Leigh Lemons teaches English at Marblehead High School, Marblehead, Massachusetts.
Twelfth Night, or any of Shakespeare's plays.
What's On for Today and Why
In this lesson students will interpret Twelfth Night or another play by creating a silent movie, requiring them to think creatively and enhance their storytelling skills in verbal, nonverbal and written form.
This lesson will take approximately three class periods.
What You Need
Folger edition of Twelfth Night
Available in Folger print edition and Folger Digital Texts
Video camera or still camera and scanner
Computer lab access
Technician or support teacher if necessary
What To Do
1. Divide the class into five groups and assign each group one act of the play.
2. Tell students it is their task to create a silent movie of different tableaux to represent the most important developments in their act of the play. The movie must have 5-10 "slides," frozen images that represent individual moments in the text. Each group member must participate.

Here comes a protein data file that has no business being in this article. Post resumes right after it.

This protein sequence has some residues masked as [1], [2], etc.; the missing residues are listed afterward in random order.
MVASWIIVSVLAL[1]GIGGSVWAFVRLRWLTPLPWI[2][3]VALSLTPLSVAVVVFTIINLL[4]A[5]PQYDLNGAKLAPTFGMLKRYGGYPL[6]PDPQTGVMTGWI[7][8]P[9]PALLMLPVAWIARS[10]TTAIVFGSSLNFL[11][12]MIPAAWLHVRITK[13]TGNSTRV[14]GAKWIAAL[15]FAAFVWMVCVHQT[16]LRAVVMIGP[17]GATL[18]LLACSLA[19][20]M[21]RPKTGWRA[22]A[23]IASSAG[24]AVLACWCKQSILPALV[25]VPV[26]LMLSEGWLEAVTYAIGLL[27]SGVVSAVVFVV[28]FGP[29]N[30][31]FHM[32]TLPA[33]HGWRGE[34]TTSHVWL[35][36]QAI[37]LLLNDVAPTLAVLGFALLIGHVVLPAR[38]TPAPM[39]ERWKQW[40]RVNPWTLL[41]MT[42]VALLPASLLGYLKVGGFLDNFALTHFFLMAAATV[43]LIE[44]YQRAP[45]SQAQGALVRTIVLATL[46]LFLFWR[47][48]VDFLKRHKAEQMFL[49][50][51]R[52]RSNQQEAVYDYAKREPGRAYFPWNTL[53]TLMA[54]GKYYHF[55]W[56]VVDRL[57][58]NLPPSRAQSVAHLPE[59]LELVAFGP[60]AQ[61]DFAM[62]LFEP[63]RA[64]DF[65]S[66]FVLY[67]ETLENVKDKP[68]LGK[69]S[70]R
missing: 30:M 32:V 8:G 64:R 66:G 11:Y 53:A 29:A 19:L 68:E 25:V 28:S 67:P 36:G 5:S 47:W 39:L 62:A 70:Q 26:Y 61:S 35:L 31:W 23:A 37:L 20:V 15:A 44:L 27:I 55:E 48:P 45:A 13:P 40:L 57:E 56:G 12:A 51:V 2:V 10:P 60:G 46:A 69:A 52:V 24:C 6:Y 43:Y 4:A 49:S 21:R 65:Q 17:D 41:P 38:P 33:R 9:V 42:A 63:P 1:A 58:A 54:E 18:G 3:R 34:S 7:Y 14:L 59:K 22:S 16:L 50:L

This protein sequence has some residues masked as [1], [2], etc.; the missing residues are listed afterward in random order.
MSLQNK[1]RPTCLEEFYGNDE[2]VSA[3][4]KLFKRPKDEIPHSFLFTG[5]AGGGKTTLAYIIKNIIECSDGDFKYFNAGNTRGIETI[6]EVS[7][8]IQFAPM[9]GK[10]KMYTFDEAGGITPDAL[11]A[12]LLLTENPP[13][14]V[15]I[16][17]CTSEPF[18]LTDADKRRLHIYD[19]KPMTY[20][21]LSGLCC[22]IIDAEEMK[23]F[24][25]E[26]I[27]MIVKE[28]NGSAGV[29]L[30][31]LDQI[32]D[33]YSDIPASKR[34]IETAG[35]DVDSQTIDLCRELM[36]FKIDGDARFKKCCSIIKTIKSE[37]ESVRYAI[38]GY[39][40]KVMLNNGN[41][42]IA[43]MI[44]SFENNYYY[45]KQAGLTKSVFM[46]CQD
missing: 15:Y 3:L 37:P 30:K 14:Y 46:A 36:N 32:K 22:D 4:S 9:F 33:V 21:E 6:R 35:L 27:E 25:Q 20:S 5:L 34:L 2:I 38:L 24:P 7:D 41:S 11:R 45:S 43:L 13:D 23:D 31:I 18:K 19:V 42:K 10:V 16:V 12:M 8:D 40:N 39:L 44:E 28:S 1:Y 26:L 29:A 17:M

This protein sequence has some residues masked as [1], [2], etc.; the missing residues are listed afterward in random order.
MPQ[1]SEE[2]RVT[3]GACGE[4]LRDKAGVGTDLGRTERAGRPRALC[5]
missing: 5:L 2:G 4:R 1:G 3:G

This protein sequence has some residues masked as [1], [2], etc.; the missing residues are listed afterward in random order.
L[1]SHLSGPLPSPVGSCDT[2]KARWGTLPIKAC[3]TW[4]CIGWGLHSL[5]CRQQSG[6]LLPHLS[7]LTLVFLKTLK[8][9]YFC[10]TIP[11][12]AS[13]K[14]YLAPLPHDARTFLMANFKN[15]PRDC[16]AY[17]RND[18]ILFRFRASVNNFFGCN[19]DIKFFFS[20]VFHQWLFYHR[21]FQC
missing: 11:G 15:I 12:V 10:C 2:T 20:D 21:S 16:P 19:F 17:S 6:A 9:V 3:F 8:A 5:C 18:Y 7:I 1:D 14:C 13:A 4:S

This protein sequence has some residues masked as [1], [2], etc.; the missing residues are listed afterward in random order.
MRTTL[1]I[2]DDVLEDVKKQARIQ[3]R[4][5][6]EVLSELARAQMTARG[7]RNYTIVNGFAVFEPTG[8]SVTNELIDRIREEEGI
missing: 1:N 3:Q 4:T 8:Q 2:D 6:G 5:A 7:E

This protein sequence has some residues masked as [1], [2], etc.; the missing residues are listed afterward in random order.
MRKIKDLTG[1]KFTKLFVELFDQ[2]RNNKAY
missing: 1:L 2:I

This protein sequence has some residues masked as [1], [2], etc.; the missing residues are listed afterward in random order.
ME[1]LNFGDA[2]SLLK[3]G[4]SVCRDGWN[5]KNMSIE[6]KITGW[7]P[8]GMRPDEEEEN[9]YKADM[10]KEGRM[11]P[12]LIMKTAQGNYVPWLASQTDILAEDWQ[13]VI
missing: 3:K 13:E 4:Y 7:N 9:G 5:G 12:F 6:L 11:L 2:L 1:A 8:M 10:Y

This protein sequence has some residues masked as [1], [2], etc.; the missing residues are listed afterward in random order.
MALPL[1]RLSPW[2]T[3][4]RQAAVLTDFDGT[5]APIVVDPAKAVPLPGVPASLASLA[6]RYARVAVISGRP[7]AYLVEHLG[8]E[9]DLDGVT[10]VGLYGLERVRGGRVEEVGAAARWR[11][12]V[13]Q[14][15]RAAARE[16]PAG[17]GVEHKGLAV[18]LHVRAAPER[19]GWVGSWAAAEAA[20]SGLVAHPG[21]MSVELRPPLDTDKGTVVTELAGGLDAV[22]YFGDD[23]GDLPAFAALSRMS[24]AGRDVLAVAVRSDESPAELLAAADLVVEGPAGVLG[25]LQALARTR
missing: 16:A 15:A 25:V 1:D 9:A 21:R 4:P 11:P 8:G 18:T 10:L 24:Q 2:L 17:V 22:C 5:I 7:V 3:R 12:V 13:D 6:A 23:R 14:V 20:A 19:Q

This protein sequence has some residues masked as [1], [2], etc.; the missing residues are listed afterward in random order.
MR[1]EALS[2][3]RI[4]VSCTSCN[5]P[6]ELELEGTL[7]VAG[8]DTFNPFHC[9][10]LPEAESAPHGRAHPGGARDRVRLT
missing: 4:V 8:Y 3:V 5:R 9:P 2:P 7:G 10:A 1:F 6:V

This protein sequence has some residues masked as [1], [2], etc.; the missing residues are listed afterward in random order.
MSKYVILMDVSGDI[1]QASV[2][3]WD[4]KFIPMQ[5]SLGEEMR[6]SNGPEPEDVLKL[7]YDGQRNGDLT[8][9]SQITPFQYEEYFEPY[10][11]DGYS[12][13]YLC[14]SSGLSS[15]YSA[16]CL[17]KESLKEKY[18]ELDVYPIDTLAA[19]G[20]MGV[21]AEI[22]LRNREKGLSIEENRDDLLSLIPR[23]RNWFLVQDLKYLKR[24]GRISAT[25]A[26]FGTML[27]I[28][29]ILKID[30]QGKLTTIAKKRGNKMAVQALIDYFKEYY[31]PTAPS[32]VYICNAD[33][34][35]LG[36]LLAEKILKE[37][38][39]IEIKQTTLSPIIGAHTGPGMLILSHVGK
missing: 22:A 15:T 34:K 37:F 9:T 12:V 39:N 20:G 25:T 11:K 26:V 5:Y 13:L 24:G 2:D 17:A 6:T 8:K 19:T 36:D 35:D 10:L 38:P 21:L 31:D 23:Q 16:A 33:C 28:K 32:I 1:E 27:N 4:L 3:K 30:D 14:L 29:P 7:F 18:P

3. Emphasize the importance of heightened nonverbal communication. Discuss facial expressions, gestures, stance, interaction and pose.
4. Have students begin by brainstorming ideas for the most important moments in the text, then choose a selective group of those moments for their movie.
5. Next, students should explore ways to represent each moment. Encourage them to experiment with different ideas before settling on one.
6. Allow students time to rehearse their tableaux.
7. Showtime: if your school has a video camera, record the performances. If you have access to a scanner, you could photograph the slides and scan them as well.
8. Using PowerPoint or other presentation software, have students add narration to the slides they have created. Finally, have students complete their movies with slides that introduce their work and its cast.
9. Present the completed movie to the class and print a hard copy for public display. Conclude by discussing the differences in the choices made by the different groups, and the lessons students learned in the creation process.
How Did It Go?
Did your students come to understand the most critical components of each act? Did they read the text closely and discuss it thoroughly? Did they learn any new technology? Did they learn kinesthetically? Did they work collaboratively? Did they respond positively?
If you used this lesson, we would like to hear how it went and about any adaptations you made to suit the needs of YOUR students.